Looking forward to Les Dames! Always skeptical of filmmakers’ explanations for why they do what they do, but I largely believe Bresson’s story about why he preferred models to actors: we can certainly see the difference in his films. Etaix and the main magician in Pickpocket do suggest a fascinating other route he could have taken, since physical actors are quite different to direct than the usual kind.

    With a movie star, the power relationship with the director is different, so while sexual advances from your lead would still be a possible hazard, they would be easier to brush aside, I guess if the lead were an untrained newcomer.

  11. True, but if you have an untrained newcomer on your hands they’re a lot easier to nail — and there’s little doubt Bresson had tons of naughty fun.

  12. Fascinating. Thanks for the recommendations and the history. It’s refreshing that someone like Marais was so honest, particularly when there are more than a few actors who seem compelled to take credit for the silliest things! Ah, actors, you can’t help but love them (well, some of them…).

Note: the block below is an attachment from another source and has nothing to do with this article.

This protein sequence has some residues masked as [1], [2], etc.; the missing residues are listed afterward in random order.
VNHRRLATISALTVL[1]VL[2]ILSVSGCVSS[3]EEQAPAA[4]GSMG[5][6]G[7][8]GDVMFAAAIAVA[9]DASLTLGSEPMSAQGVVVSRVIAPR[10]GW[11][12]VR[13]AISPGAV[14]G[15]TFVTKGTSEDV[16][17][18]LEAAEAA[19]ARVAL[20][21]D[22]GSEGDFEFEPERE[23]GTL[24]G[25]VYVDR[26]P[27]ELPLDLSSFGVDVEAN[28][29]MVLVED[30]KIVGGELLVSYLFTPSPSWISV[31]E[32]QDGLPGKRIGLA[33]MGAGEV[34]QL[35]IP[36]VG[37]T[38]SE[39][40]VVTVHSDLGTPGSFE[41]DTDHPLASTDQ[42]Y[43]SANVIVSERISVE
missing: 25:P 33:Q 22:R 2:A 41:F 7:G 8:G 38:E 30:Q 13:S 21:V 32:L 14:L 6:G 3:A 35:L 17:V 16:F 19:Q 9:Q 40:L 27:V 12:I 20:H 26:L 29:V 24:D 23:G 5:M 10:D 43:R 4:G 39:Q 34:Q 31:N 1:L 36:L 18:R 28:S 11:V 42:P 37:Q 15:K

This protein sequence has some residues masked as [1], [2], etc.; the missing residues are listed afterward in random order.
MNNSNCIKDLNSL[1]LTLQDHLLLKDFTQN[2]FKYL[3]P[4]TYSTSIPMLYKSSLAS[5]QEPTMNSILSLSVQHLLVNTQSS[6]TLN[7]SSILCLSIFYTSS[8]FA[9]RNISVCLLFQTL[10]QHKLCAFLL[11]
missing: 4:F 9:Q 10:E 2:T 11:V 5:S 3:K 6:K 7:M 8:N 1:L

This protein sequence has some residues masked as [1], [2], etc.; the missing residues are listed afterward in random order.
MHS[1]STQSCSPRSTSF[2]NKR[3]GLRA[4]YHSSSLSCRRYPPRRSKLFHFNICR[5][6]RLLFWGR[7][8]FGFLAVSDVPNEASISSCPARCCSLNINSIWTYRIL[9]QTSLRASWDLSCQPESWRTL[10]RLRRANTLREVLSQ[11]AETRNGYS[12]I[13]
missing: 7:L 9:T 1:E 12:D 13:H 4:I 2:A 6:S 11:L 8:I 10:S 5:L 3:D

13. Marais also probably didn’t want to appear holier-than-thou, since Cocteau had been attending drinks evenings with Goebbels and the like. That kind of thing, worrisome though it may be, needed to be overlooked as the country got back to what passes for normal in any civilized land. There were far worse crimes that went unremarked.

  14. And on that cheery note…